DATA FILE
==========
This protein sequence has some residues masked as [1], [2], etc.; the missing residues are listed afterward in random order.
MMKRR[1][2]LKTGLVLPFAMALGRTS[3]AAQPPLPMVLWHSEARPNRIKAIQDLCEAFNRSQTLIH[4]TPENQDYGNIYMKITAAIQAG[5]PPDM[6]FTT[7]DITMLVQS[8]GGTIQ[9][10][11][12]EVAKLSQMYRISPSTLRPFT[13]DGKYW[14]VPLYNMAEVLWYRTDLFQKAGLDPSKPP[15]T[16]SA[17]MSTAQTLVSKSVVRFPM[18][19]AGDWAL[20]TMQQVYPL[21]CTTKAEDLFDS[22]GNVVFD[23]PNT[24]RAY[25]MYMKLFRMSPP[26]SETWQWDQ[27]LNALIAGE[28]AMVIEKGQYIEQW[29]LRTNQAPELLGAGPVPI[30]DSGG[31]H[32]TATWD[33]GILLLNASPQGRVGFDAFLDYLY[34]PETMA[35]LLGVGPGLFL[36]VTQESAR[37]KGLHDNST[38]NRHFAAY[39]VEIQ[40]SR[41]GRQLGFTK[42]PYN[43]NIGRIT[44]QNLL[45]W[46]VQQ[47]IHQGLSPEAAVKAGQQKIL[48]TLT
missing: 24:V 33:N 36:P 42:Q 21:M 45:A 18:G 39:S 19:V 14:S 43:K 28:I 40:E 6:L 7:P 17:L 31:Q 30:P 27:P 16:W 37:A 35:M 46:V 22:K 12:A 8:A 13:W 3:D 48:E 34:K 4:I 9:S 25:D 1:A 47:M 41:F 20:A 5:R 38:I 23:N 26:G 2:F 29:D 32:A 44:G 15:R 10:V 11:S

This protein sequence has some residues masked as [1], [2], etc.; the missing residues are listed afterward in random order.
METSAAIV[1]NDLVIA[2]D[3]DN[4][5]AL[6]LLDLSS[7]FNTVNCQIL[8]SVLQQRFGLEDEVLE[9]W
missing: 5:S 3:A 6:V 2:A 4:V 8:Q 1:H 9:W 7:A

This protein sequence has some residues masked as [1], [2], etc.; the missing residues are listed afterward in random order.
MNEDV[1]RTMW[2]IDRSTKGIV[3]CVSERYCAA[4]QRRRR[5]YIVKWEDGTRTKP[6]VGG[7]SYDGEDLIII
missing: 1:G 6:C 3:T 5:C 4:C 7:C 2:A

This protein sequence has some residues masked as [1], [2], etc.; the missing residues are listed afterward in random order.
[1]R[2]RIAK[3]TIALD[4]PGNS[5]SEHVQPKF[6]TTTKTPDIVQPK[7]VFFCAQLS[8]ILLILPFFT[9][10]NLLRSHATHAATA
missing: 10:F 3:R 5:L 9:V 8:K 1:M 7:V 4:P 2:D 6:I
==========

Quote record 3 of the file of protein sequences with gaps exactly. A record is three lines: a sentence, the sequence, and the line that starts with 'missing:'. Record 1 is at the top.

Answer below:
This protein sequence has some residues masked as [1], [2], etc.; the missing residues are listed afterward in random order.
MNEDV[1]RTMW[2]IDRSTKGIV[3]CVSERYCAA[4]QRRRR[5]YIVKWEDGTRTKP[6]VGG[7]SYDGEDLIII
missing: 1:G 6:C 3:T 5:C 4:C 7:C 2:A